• Larry Etgen of Dayton, N.J., slots through a saturated portion of the 22-mile Hills of Hell mountain bike race near Lake Elmer Thomas Recreation Area Sunday, Mar. 7, 2010.

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    Larry Etgen of Dayton, N.J., slots through a saturated portion of the 22-mile Hills of Hell mountain bike race near Lake Elmer Thomas Recreation Area Sunday, Mar. 7, 2010.

  • Bike riders braved 22 miles of mountain paths on a rain-soaked morning as Fort Sill's annual Hills of Hell mountain bike race was held Sunday, Mar. 7. The cold rain added a new measure of torture to one of the most challenging mountain bike courses in the area.

    Racing in the cold rain

    Bike riders braved 22 miles of mountain paths on a rain-soaked morning as Fort Sill's annual Hills of Hell mountain bike race was held Sunday, Mar. 7. The cold rain added a new measure of torture to one of the most challenging mountain bike courses in...

FORT SILL, Okla. - The heavens opened up and unleashed a windy, rainy day for the annual Hills of Hell mountain bike race near Lake Elmer Thomas Recreation Area here Sunday. This year slightly more than 120 men and women competed in the race, the 23rd installment of the ride this year through hell's muck and mire.

Shane Dunlevy, event coordinator, said riders, via the post-race survey, expressed their satisfaction with the longer nearly 22-mile course, more than double last year's abbreviated version.

"Obviously, the dreary weather precipitated a decline in entrants, but overall, it was a pretty good event," said Dunlevy. "We'll begin compiling data from the race at an after action review Friday to determine how we can make the 2011 race even better."

Cameron Chambers of Kansas City, Mo., sailed across the finish line first for the men with a time of 2:07:12. Betsy Silzer of Brimfield, Ill., finished 26th overall taking top honors for the ladies with a time of 3:20:04. Dodge Nily, 12, of Great Bend, Kan., again completed the circuit as the youngest rider, finishing with a time of 3:35:25 good for 28th place.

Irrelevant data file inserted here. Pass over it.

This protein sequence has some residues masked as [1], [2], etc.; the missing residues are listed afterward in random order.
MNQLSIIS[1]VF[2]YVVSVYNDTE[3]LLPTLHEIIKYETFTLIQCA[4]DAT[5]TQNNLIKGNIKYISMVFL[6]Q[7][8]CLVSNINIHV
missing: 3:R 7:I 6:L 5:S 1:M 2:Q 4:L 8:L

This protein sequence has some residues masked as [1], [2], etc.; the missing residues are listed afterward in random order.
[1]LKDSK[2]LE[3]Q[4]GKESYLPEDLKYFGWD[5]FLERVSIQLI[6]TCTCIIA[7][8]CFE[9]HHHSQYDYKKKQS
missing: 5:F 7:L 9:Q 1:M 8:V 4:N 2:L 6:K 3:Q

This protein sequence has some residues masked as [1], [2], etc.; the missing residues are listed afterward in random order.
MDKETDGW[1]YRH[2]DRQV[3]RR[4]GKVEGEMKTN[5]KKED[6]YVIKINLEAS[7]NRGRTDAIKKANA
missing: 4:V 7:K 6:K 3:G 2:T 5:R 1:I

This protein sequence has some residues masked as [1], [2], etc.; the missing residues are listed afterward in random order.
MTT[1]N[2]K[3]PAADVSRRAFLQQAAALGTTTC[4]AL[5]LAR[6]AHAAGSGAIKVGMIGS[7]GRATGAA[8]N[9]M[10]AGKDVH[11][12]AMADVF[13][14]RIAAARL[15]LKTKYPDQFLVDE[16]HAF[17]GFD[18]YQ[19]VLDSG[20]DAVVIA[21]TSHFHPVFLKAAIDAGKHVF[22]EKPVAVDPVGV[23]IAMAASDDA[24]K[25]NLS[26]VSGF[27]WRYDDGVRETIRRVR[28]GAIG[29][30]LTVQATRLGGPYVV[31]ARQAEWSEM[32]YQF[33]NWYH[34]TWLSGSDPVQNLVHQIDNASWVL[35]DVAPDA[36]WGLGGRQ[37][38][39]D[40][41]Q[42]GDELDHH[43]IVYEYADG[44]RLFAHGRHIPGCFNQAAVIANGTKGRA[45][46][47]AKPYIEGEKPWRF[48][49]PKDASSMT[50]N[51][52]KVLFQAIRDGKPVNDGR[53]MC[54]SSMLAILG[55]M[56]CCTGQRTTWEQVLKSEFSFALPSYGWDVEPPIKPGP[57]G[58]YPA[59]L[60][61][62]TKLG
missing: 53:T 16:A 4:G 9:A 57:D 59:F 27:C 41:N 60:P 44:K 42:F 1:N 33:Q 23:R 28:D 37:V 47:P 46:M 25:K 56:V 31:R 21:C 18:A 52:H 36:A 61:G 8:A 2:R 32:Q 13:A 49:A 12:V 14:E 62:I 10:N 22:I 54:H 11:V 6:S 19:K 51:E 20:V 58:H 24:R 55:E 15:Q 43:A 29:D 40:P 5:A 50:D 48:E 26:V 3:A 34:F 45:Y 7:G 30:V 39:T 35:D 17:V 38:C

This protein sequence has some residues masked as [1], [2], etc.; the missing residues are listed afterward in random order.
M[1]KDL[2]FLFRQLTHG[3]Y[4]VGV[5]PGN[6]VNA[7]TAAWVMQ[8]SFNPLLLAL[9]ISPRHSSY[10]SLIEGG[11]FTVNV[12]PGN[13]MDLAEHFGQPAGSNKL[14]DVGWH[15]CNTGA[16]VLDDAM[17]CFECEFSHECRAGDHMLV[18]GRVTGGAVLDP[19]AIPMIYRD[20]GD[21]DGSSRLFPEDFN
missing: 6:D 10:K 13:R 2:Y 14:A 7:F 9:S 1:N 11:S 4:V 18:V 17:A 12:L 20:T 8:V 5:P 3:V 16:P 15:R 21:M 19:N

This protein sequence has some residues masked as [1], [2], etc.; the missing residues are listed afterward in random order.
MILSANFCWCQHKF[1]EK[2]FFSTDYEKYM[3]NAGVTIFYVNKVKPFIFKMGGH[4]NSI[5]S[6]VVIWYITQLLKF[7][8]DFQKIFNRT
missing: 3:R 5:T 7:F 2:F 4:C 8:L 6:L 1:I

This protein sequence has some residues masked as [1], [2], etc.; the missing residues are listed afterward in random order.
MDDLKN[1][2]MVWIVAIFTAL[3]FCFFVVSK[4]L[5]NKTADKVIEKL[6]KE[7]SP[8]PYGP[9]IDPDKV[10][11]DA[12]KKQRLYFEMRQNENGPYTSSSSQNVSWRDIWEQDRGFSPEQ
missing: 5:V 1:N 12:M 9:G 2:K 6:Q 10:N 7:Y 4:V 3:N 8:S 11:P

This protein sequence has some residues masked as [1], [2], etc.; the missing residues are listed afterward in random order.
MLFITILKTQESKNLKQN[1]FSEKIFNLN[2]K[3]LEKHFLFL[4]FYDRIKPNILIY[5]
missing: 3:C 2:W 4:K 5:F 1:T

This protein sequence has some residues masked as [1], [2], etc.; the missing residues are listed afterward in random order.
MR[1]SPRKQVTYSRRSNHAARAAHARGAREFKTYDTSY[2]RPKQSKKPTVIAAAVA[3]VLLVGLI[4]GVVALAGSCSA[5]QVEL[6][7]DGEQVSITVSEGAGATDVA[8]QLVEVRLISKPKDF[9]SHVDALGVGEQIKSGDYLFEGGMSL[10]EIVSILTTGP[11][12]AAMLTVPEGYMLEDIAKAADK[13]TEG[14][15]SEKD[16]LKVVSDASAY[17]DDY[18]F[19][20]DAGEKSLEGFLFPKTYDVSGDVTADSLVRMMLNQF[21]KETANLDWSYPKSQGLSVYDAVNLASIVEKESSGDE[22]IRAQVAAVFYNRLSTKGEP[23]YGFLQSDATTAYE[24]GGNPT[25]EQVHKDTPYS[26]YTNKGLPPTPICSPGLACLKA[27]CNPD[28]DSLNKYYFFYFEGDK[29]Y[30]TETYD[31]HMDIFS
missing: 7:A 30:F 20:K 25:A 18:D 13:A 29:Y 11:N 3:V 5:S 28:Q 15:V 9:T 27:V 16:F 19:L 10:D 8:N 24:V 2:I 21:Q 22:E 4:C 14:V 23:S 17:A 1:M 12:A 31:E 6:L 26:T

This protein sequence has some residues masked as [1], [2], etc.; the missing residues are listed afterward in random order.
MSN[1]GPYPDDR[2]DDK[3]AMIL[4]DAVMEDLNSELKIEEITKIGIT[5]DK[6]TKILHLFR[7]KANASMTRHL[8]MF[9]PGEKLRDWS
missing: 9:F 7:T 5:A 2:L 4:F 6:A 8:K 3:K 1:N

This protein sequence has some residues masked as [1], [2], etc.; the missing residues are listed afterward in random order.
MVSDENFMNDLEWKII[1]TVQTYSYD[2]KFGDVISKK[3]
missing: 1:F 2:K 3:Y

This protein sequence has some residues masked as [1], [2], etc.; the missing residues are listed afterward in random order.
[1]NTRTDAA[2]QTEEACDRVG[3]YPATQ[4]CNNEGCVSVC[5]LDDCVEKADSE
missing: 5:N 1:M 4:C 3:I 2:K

Zack Solomon claimed best time for a Fort Sill entrant. The major from the 95th Adjutant General Battalion double dipped on the weekend placing second in the road race then took 22nd in the mountain bike event with a time of 3:16:10. Solomon said the technical side of the race was enjoyable and that race organizers included a lot of great terrain in the course design.

Larry Etgen, of Dayton, N.J., traveled perhaps the furthest to attend the race; he's been to the last three. Although he expressed concern with some of the route markings confusing riders, he said the course was fantastic. "I enjoyed the challenge under these conditions, but that's what the Hills of Hell is all about," said Etgen, who competes in 20 to 30 amateur races each year. "This is the kind of layout where it's out in the open, you get beat by the sun when it's clear, get blown sideways when it's windy. It's technically challenging and keeps you honest as a rider.

Organizers again used the LETRA lodge as a backdrop for the start and finish line. Fort Sill's rocky terrain factored into the awards ceremony as top finishers each received a rock trophy about the size of a feed-a-family-of-eight canned ham.

The event again featured automatic timing; race results can be viewed at www.dgroadracing.com.

Fort Sill's rocky terrain was prominently featured throughout the race as downhill pitches clattered cyclists over natural debris fields and rocky drop-offs. Several uphill trails crested over bedrock.

Kyle Shipley of Edmond, and Craig Cormany from Oklahoma City, rode much of the race together and are HoH vets having rode in five to seven races here. The seasoned cyclists also happen to be geologists with oil companies so they each had more than casual interest in the difficult terrain. "I always like riding out here, it's the only place in Oklahoma you get this type of really technical riding," said Shipley, who finished sixth.

"This course really burns the legs out the calves, thighs and hamstrings. I know I'll be feeling this tomorrow," said a smiling Cormany who finished 10th. "We really try to make it here every year, because of the jagged rocky trails. They rank right up there with anything we've ridden in Colorado or New Mexico."

Saturday, 33 cyclists hit the blacktop for a 22-mile ride. Nick Vandam crossed the finish line first with a time of 59:38, Solomon was second, one minute behind at 1:00:39. Jennifer Waters' 1:14:36 circuit paced the ladies while Christina Hong took second with a time of 1:16:48.
Dunlevy again thanked all the volunteers who braved the elements to provide key support throughout the race.

Mountain bike race top finishers:
Men -1. Cameron Chambers, 2:07:12, Kansas City, Mo.; 2. Dwayne Ott, 2:28:43, Meunster, Texas; 3. Bill Clinesmith, 2:31:57, Cimarron, Kan.
Women - 1. Betsy Silzer, 3:20:04, Brimfield, Ill.; 2. Leslie Conrad, 3:50:17, Pennington, N.J.; 3. Karie Mueller, 4:17:19, Amarillo, Texas.

Page last updated Thu March 11th, 2010 at 16:41